﻿ Python: Find palindromes in a given list of strings using Lambda - w3resource

# Python: Find palindromes in a given list of strings using Lambda

## Python Lambda: Exercise-18 with Solution

Write a Python program to find palindromes in a given list of strings using Lambda.

According Wikipedia - A palindromic number or numeral palindrome is a number that remains the same when its digits are reversed. Like 16461, for example, it is "symmetrical". The term palindromic is derived from palindrome, which refers to a word (such as rotor or racecar) whose spelling is unchanged when its letters are reversed. The first 30 palindromic numbers (in decimal) are: 0, 1, 2, 3, 4, 5, 6, 7, 8, 9, 11, 22, 33, 44, 55, 66, 77, 88, 99, 101, 111, 121, 131, 141, 151, 161, 171, 181, 191, 202,...

Sample Solution:

Python Code :

texts = ["php", "w3r", "Python", "abcd", "Java", "aaa"]
print("Orginal list of strings:")
print(texts)
result = list(filter(lambda x: (x == "".join(reversed(x))), texts))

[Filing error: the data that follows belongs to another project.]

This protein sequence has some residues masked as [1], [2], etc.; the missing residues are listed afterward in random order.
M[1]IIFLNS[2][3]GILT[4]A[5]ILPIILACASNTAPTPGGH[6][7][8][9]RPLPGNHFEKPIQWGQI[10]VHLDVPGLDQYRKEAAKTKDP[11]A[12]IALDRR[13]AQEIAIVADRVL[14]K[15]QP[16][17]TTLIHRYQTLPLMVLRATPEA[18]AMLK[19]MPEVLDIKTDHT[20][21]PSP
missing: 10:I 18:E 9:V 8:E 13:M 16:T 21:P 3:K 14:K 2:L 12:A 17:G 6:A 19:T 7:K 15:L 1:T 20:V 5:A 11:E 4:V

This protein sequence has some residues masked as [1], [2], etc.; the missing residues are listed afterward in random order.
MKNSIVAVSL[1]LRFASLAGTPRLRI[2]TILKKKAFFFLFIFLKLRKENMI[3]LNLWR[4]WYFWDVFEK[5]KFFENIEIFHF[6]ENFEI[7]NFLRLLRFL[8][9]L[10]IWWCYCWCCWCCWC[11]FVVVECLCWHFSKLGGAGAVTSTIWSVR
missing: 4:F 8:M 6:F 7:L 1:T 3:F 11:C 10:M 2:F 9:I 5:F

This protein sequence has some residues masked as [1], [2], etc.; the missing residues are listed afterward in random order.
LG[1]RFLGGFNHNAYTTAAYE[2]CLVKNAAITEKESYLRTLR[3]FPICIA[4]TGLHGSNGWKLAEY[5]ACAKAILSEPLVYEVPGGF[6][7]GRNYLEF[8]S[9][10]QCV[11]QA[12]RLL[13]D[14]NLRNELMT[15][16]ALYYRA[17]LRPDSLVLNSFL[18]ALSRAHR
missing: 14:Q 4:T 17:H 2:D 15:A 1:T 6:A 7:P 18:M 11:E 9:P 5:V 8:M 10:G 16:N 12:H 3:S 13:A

print("\nList of palindromes:")
print(result)

Sample Output:

Orginal list of strings:
['php', 'w3r', 'Python', 'abcd', 'Java', 'aaa']

List of palindromes:
['php', 'aaa']

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## Python: Tips of the Day

Python: Cache results with decorators

There is a great way to cache functions with decorators in Python. Caching will help save time and precious resources when there is an expensive function at hand.

Implementation is easy, just import lru_cache from functools library and decorate your function using @lru_cache.

from functools import lru_cache

@lru_cache(maxsize=None)
def fibo(a):
if a <= 1:
return a
else:
return fibo(a-1) + fibo(a-2)

for i in range(20):
print(fibo(i), end="|")

print("\n\n", fibo.cache_info())

Output:

0|1|1|2|3|5|8|13|21|34|55|89|144|233|377|610|987|1597|2584|4181|

CacheInfo(hits=36, misses=20, maxsize=None, currsize=20)